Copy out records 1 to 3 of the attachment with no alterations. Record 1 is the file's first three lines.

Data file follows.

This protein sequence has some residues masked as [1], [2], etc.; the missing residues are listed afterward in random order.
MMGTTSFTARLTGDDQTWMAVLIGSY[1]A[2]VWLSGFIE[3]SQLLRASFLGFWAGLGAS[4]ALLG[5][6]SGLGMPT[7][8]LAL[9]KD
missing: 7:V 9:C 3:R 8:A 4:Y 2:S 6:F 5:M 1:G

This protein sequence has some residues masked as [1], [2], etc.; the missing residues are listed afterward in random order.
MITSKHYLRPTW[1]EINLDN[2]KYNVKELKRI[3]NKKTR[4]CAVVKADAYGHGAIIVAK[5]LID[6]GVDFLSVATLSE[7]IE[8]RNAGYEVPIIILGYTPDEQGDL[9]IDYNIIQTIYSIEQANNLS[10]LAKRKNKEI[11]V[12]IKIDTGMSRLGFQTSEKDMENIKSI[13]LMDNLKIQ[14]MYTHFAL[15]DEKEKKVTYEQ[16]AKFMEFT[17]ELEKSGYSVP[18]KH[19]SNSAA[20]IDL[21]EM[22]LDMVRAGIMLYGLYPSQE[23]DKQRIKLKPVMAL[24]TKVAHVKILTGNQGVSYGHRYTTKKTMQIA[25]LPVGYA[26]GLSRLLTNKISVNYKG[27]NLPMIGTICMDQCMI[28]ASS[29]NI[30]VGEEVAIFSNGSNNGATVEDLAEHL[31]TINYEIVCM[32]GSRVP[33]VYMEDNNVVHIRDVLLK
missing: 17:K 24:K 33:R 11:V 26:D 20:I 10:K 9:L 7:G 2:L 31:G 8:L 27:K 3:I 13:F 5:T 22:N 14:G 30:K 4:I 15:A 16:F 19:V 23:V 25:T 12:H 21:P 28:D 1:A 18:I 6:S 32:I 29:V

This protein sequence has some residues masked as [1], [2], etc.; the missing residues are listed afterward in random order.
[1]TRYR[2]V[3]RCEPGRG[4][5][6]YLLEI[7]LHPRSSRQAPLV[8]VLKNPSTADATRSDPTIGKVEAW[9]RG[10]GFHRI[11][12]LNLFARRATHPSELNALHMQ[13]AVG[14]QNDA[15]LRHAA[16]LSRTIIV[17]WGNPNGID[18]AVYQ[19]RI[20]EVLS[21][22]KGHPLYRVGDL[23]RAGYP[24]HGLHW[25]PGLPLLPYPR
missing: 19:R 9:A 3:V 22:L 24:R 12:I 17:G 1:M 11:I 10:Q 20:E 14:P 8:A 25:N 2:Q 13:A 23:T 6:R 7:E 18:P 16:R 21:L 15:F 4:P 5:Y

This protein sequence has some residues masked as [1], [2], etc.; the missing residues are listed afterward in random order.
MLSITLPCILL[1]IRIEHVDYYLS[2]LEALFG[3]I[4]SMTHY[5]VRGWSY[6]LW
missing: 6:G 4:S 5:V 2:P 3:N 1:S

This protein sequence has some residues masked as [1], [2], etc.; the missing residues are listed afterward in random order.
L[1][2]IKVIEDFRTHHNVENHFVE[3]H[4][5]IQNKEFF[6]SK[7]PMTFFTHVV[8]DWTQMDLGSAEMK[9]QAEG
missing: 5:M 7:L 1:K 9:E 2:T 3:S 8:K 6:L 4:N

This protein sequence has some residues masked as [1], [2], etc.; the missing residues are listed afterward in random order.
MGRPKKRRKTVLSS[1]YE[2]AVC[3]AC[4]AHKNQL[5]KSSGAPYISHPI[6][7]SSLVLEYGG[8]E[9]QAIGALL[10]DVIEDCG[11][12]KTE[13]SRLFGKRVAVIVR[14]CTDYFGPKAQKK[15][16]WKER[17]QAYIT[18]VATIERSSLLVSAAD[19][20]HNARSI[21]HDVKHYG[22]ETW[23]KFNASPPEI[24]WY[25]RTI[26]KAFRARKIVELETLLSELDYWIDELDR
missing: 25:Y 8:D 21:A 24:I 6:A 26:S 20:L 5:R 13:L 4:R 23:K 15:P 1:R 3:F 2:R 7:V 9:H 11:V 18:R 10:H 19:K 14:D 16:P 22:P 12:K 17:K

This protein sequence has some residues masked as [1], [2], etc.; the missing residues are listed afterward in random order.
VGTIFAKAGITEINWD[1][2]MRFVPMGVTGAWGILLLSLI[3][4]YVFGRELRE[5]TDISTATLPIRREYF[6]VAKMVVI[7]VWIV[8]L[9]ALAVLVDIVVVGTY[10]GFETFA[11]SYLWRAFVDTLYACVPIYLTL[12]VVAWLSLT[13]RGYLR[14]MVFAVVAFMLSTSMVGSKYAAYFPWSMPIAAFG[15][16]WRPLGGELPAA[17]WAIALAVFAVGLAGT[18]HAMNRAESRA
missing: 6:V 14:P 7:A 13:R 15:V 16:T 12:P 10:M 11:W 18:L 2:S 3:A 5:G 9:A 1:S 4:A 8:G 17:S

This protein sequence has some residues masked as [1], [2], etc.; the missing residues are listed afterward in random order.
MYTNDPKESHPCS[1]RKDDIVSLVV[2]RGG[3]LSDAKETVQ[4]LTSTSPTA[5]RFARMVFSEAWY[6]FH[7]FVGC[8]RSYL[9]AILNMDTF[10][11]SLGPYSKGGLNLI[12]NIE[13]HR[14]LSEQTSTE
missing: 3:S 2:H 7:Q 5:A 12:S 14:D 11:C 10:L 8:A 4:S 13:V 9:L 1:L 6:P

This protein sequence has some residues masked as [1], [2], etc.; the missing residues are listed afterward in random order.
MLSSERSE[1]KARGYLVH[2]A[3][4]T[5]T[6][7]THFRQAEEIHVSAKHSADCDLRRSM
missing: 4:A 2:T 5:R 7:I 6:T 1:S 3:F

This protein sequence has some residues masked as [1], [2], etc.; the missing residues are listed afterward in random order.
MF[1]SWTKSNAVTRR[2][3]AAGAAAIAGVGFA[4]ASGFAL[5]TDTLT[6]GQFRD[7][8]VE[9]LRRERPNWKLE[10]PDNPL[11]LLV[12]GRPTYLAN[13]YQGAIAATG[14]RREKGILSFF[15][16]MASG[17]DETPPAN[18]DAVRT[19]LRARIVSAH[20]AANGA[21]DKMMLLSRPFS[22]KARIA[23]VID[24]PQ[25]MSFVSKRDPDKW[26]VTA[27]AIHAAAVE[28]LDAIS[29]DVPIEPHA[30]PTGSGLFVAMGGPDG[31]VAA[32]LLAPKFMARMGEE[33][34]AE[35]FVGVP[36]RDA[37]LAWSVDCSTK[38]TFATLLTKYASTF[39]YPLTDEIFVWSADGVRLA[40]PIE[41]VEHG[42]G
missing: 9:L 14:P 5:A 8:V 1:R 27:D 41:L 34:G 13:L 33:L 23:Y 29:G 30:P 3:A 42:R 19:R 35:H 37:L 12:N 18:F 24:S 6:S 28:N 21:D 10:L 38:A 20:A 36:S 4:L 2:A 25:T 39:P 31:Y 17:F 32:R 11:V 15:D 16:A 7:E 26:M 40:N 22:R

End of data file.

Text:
This protein sequence has some residues masked as [1], [2], etc.; the missing residues are listed afterward in random order.
MMGTTSFTARLTGDDQTWMAVLIGSY[1]A[2]VWLSGFIE[3]SQLLRASFLGFWAGLGAS[4]ALLG[5][6]SGLGMPT[7][8]LAL[9]KD
missing: 7:V 9:C 3:R 8:A 4:Y 2:S 6:F 5:M 1:G

This protein sequence has some residues masked as [1], [2], etc.; the missing residues are listed afterward in random order.
MITSKHYLRPTW[1]EINLDN[2]KYNVKELKRI[3]NKKTR[4]CAVVKADAYGHGAIIVAK[5]LID[6]GVDFLSVATLSE[7]IE[8]RNAGYEVPIIILGYTPDEQGDL[9]IDYNIIQTIYSIEQANNLS[10]LAKRKNKEI[11]V[12]IKIDTGMSRLGFQTSEKDMENIKSI[13]LMDNLKIQ[14]MYTHFAL[15]DEKEKKVTYEQ[16]AKFMEFT[17]ELEKSGYSVP[18]KH[19]SNSAA[20]IDL[21]EM[22]LDMVRAGIMLYGLYPSQE[23]DKQRIKLKPVMAL[24]TKVAHVKILTGNQGVSYGHRYTTKKTMQIA[25]LPVGYA[26]GLSRLLTNKISVNYKG[27]NLPMIGTICMDQCMI[28]ASS[29]NI[30]VGEEVAIFSNGSNNGATVEDLAEHL[31]TINYEIVCM[32]GSRVP[33]VYMEDNNVVHIRDVLLK
missing: 17:K 24:K 33:R 11:V 26:D 20:I 10:K 9:L 7:G 2:L 31:G 8:L 27:K 3:I 13:F 5:T 22:N 14:G 30:K 4:I 15:A 16:F 19:V 23:V 25:T 12:H 21:P 28:D 1:A 18:I 6:S 32:I 29:V

This protein sequence has some residues masked as [1], [2], etc.; the missing residues are listed afterward in random order.
[1]TRYR[2]V[3]RCEPGRG[4][5][6]YLLEI[7]LHPRSSRQAPLV[8]VLKNPSTADATRSDPTIGKVEAW[9]RG[10]GFHRI[11][12]LNLFARRATHPSELNALHMQ[13]AVG[14]QNDA[15]LRHAA[16]LSRTIIV[17]WGNPNGID[18]AVYQ[19]RI[20]EVLS[21][22]KGHPLYRVGDL[23]RAGYP[24]HGLHW[25]PGLPLLPYPR
missing: 19:R 9:A 3:V 22:L 24:R 12:I 17:G 1:M 11:I 10:Q 20:E 14:P 8:A 25:N 2:Q 13:A 23:T 6:R 7:E 18:P 16:R 21:L 15:F 4:P 5:Y